Because they themselves were not willing to give those kinds of gifts.  It was a matter of Cain killing Able.  He was showing them up.  They were ridiculously jealous.  They were intensely afraid of him.  Well, not of him, really, just of losing their power, position, and pride because of him.  They had no time, no truth, no transparency in their hearts for Jesus.  They were not the least bit interested in loving enemies, friending inferiors, honestly confessing, or living in a community of accountability.  Just as the innkeepers had no room for his parents upon his arrival, Jesus’ entire life was replete with men and women who simply had no room in their hearts or their real lives for him. After 2000 years, an incidental in Jesus’ being welcome anywhere is still the severe intimidation of the religious folk. 

Jesus is the reason Christmas is so expensive.  Not because we have to purchase outrageously expensive materialistic gifts, but because we are called to give outrageously expensive sacrificial gifts.  We are called to give to one another the very same gifts that our Savior gives to us.

When I woke this morning to pray, the Lord began to teach me these things in His Word and I quickly realized that I simply do not have the resources to continually give these kinds of gifts.  My heart fails me as I consider the single mother my daughter portrays in the play.

 “I don’t know how I’m going to do it this year.  Christmas is just so expensive.  I don’t want the kids to be disappointed.”  

I consider the sacrifices Jesus wants me to make, the extravagant gifts he wants me to give, and the implausible ways he wants me to give them and I repeat her line.  How, Lord?  I don’t know how.  This is expensive.  I don’t want to disappoint you, or them, or anyone.  How can I do what you want me to?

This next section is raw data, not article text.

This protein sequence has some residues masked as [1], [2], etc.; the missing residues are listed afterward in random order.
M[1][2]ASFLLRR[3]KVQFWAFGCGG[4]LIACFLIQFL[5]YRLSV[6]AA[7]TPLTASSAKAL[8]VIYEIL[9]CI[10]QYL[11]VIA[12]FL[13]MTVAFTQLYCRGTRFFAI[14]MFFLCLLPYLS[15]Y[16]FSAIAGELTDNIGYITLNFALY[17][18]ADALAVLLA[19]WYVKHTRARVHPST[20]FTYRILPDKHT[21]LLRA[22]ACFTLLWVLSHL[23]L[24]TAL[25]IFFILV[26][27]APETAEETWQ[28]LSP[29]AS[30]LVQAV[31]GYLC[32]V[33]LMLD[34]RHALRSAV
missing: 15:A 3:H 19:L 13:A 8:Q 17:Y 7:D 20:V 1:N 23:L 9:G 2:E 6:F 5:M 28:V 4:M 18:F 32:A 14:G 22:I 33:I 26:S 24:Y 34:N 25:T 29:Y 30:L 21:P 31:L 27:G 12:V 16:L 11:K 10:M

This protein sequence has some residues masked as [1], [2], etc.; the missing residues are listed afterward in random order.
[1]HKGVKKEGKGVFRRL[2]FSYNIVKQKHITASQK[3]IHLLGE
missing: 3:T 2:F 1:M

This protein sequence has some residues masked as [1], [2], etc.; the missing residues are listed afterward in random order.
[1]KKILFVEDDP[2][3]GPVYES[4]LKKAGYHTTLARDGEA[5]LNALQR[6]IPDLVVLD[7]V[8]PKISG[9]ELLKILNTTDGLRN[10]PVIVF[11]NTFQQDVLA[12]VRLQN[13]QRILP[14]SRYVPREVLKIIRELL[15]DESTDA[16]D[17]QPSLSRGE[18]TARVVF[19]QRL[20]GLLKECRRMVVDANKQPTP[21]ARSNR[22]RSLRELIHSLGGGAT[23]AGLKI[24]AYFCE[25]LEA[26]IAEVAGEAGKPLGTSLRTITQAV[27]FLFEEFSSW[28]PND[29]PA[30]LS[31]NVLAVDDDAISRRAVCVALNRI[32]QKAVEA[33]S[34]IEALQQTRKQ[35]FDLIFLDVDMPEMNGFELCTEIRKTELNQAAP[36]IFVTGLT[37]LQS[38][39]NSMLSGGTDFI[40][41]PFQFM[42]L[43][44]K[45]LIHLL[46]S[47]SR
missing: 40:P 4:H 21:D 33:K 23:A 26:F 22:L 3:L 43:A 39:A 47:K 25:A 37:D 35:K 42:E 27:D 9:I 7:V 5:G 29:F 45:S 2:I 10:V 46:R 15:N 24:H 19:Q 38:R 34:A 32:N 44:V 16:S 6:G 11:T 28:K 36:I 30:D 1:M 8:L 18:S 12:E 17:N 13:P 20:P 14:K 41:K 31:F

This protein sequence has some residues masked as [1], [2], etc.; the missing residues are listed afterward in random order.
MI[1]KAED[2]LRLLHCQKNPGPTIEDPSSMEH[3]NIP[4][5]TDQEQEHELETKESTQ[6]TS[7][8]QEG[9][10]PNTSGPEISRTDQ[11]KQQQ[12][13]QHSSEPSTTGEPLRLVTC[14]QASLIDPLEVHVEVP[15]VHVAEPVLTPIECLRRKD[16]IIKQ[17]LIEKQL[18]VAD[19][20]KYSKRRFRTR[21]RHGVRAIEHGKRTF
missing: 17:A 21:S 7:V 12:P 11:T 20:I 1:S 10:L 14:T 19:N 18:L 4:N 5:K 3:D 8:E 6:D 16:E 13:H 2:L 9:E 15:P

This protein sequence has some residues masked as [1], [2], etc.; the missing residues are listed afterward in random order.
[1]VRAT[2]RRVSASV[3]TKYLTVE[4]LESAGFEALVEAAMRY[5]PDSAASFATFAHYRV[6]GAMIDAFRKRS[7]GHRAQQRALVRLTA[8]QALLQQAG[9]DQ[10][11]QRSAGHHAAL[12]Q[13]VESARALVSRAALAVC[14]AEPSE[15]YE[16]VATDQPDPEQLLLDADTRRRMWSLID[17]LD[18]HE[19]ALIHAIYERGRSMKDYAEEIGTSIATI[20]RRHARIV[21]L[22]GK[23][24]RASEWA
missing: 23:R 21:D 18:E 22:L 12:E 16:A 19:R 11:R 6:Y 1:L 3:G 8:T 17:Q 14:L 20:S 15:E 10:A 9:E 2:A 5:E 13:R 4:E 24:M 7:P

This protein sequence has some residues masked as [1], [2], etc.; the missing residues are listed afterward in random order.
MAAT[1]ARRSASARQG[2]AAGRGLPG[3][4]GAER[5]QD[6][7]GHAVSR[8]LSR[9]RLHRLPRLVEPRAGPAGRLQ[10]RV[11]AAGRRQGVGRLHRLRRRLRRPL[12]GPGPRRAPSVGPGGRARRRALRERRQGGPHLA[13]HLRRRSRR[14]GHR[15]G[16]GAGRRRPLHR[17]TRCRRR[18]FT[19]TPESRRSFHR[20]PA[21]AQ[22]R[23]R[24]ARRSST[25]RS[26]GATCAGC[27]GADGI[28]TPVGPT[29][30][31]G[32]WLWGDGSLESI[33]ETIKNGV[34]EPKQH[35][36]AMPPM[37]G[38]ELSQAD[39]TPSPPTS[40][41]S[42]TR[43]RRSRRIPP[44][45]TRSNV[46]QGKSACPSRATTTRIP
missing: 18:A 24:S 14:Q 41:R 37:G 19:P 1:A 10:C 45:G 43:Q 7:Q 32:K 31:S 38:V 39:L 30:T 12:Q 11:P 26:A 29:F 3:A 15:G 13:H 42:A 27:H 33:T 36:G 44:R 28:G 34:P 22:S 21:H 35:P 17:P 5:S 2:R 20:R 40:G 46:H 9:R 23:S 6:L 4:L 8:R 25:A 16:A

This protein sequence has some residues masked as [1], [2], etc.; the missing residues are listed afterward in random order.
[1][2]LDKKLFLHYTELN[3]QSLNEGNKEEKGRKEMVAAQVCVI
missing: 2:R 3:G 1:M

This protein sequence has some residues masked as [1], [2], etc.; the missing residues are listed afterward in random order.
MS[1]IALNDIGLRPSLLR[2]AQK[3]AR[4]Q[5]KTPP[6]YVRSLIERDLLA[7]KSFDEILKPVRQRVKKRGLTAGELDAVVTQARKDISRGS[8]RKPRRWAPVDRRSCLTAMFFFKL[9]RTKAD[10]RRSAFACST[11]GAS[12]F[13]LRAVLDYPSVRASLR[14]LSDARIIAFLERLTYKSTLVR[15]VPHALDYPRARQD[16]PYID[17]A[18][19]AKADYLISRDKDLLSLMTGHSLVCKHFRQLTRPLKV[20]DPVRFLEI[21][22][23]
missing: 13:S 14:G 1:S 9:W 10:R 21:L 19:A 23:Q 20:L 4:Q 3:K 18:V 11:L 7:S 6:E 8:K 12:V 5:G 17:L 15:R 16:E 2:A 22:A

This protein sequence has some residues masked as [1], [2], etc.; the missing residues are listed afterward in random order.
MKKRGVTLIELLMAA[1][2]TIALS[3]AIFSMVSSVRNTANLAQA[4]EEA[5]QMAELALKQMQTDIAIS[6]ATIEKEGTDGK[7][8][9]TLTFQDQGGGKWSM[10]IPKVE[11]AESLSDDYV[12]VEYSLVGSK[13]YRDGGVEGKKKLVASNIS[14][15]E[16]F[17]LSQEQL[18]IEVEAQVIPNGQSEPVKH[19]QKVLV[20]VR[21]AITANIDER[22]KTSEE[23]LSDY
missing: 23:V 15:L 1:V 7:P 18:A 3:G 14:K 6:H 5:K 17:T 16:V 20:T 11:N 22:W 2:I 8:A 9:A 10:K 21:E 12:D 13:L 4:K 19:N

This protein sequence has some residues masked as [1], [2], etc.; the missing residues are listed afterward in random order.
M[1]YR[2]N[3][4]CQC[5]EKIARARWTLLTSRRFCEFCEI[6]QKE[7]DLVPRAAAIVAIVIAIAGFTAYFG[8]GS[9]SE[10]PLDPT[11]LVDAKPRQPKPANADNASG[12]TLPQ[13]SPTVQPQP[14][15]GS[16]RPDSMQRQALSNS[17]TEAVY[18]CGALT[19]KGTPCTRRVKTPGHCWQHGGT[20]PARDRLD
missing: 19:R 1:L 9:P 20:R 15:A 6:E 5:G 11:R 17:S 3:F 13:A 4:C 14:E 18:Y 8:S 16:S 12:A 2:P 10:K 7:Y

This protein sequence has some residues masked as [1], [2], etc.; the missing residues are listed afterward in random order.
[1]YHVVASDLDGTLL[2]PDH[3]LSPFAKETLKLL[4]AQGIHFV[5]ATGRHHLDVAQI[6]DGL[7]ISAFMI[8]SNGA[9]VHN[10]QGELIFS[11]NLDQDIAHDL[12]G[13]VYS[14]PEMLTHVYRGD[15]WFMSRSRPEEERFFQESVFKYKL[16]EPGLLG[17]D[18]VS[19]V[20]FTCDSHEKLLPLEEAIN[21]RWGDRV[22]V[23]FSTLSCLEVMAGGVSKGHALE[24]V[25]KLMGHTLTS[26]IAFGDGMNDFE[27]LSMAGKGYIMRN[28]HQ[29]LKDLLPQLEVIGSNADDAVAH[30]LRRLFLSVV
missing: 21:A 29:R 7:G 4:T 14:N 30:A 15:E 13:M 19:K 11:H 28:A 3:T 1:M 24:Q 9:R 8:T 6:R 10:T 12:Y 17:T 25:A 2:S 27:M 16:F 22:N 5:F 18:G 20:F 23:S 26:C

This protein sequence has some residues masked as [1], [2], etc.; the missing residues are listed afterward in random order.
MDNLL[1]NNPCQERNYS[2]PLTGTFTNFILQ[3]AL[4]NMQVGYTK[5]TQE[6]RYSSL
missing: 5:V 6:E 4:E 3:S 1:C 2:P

But then I remember my middle daughter’s lines and I am humbled.  I am relieved.  She is Mary.

“God, you have told me that I will carry your child.  I don’t understand this, but I am willing to do your will.  But God, I don’t know what to do.  Joseph is going to be so upset.” 

Lord, I don’t understand this, but I am willing to do your will – even if the people I love most get upset.

Yes, Lord.  Let that be my line, always and ever when you call upon me.  Mary wasn’t asking to be pregnant.  Mary was not expecting to be the mommy of the Savior of the entire world.  Mary was simply living in obedience to God when God chose to give her an extraordinary job.  At the very front of her calling, she knew people would not understand. She didn’t even understand!  She knew people would be upset with her.  But even in all of that, she submitted.  She willingly gave the world exactly what God called her to give and it was unbelievably expensive for her personally.  But consider what Mary’s gift and calling meant for the rest of us.

Jesus is the reason Christmas is so expensive.  Not because we have to purchase outrageously expensive materialistic gifts, but because we are called to give outrageously expensive sacrificial gifts.  We are called to give to one another the very same gifts that our Savior gives to us.

My third daughter will not participate in the play.  She generally does not like to participate in life, period.  She is watching, though.  She will be watching as all the other children perform.  Hopefully, she learns by watching them that participation is necessary if one is going to give the way God calls us to give.  And giving, as a child of God, is not a choice.  It is a requirement.  It is not just what, it is how we give that matters.